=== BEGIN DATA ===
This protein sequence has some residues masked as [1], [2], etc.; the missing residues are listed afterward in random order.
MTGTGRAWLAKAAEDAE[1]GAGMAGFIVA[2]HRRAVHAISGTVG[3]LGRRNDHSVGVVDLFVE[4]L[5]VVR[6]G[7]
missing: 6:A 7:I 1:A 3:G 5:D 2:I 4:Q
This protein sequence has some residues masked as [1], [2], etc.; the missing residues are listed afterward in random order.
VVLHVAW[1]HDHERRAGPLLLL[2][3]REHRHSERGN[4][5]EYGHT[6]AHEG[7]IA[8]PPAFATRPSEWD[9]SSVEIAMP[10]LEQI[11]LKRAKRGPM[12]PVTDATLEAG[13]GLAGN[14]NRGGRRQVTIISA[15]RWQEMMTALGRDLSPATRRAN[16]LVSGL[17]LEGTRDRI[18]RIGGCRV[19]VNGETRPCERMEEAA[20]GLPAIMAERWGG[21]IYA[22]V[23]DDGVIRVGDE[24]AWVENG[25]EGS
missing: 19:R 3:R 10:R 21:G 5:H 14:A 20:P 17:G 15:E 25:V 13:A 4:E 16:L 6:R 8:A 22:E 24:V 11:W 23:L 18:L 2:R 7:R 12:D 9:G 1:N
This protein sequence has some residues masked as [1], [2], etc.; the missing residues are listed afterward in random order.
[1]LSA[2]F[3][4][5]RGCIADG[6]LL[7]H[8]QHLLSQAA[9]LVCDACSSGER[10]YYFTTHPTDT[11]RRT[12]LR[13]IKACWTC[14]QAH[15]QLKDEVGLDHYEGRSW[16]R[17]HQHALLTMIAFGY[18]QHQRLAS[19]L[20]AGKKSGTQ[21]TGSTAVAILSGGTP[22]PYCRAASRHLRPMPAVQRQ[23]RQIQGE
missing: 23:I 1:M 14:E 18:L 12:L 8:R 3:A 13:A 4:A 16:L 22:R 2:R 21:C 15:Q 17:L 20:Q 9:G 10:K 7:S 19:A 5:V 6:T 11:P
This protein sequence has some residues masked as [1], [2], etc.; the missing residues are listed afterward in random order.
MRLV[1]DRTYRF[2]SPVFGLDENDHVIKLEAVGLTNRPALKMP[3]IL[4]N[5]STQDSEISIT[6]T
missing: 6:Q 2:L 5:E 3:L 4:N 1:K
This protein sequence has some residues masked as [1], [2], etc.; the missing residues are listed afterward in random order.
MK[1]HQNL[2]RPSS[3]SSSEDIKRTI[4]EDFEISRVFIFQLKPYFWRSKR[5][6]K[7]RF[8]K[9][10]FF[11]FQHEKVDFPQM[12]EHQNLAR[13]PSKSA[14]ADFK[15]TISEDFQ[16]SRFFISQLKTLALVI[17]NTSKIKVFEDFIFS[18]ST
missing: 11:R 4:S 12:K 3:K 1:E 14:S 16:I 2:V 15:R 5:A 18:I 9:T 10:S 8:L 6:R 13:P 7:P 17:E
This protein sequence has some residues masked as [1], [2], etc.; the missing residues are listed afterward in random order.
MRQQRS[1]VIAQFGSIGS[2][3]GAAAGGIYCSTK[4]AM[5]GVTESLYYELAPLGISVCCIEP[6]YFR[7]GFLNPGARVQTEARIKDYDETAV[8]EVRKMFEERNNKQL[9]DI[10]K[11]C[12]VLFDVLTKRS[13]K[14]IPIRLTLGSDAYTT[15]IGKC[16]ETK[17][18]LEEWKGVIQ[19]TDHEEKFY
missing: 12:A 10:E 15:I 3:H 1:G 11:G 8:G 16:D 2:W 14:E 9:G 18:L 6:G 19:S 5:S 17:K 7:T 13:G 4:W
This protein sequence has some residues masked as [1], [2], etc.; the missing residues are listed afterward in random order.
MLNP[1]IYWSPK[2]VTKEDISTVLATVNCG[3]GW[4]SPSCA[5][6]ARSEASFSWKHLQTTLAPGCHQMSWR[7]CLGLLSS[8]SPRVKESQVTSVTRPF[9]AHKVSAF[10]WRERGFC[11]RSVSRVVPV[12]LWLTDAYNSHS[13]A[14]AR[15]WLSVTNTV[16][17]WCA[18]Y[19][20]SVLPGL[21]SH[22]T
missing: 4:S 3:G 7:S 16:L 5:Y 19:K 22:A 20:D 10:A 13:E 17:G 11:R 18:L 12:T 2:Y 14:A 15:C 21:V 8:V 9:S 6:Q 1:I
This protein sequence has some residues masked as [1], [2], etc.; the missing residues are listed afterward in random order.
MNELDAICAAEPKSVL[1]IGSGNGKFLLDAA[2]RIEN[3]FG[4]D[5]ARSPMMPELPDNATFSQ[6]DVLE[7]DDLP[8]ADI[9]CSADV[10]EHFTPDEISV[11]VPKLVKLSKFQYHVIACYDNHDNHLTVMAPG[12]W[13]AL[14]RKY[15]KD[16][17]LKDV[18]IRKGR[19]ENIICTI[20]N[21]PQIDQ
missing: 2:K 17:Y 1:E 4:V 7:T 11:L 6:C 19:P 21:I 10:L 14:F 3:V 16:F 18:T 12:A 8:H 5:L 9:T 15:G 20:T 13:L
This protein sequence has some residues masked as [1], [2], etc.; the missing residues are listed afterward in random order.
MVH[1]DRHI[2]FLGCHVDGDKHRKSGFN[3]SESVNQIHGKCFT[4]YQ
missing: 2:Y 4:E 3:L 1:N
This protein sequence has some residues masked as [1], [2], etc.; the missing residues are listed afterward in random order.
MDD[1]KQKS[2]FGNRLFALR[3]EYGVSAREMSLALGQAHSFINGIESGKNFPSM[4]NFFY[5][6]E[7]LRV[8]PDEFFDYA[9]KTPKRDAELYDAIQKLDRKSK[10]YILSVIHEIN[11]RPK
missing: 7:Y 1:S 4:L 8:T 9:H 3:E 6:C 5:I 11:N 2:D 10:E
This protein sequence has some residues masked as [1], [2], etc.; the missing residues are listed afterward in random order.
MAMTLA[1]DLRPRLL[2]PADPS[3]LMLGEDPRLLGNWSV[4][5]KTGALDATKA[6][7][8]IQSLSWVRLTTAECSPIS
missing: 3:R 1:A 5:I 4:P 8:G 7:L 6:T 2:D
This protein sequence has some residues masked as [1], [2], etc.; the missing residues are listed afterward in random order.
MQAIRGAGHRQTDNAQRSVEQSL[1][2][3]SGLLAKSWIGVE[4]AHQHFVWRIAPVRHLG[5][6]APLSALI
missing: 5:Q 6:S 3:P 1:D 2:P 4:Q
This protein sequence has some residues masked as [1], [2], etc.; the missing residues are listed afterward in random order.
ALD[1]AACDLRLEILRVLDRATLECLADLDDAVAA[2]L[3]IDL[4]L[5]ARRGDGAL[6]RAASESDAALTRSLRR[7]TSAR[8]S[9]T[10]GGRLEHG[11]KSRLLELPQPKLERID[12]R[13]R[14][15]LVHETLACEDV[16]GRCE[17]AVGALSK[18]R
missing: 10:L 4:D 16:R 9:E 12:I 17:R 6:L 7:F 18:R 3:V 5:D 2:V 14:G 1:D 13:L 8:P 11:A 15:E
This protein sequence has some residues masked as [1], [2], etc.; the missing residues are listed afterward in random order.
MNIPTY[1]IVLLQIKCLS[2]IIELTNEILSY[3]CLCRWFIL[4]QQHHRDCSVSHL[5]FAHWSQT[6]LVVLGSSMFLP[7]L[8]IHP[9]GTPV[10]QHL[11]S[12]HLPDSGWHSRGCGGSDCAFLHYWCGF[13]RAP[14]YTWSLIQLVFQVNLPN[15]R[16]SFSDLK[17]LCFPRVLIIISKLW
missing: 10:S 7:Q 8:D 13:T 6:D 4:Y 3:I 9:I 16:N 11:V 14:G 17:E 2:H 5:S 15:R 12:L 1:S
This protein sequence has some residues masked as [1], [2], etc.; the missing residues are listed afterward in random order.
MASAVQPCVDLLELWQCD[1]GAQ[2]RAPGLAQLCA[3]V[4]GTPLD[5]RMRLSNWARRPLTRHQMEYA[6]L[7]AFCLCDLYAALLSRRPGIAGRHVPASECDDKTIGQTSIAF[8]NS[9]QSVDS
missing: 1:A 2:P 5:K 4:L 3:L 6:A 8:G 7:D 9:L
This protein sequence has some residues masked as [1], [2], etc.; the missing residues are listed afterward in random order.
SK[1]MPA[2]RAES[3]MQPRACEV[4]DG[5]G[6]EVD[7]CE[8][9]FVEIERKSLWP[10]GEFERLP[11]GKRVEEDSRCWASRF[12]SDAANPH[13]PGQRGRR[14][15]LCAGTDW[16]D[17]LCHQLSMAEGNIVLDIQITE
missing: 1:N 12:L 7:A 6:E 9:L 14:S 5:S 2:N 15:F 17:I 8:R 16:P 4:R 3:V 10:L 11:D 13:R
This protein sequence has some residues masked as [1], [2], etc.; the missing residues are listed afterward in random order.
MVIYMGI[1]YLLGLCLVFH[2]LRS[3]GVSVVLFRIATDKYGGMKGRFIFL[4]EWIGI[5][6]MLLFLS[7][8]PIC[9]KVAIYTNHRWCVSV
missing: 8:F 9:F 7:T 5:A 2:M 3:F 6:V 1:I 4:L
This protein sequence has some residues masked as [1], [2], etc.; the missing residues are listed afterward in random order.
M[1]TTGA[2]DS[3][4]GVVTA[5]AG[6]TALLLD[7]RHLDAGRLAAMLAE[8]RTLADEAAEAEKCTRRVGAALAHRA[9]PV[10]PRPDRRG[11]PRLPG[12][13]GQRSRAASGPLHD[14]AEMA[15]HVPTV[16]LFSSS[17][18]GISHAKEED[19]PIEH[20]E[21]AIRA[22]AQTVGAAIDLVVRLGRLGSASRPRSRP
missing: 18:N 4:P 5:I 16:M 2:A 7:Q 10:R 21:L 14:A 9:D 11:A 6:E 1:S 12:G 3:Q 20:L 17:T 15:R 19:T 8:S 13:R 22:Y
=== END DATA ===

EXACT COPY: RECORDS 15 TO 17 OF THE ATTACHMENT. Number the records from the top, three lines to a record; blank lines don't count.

This protein sequence has some residues masked as [1], [2], etc.; the missing residues are listed afterward in random order.
MASAVQPCVDLLELWQCD[1]GAQ[2]RAPGLAQLCA[3]V[4]GTPLD[5]RMRLSNWARRPLTRHQMEYA[6]L[7]AFCLCDLYAALLSRRPGIAGRHVPASECDDKTIGQTSIAF[8]NS[9]QSVDS
missing: 1:A 2:P 5:K 4:L 3:L 6:A 8:G 7:D 9:L
This protein sequence has some residues masked as [1], [2], etc.; the missing residues are listed afterward in random order.
SK[1]MPA[2]RAES[3]MQPRACEV[4]DG[5]G[6]EVD[7]CE[8][9]FVEIERKSLWP[10]GEFERLP[11]GKRVEEDSRCWASRF[12]SDAANPH[13]PGQRGRR[14][15]LCAGTDW[16]D[17]LCHQLSMAEGNIVLDIQITE
missing: 1:N 12:L 7:A 6:E 9:L 14:S 5:S 2:N 15:F 17:I 8:R 16:P 4:R 3:V 10:L 11:D 13:R
This protein sequence has some residues masked as [1], [2], etc.; the missing residues are listed afterward in random order.
MVIYMGI[1]YLLGLCLVFH[2]LRS[3]GVSVVLFRIATDKYGGMKGRFIFL[4]EWIGI[5][6]MLLFLS[7][8]PIC[9]KVAIYTNHRWCVSV
missing: 8:F 9:F 7:T 5:A 2:M 3:F 6:V 1:I 4:L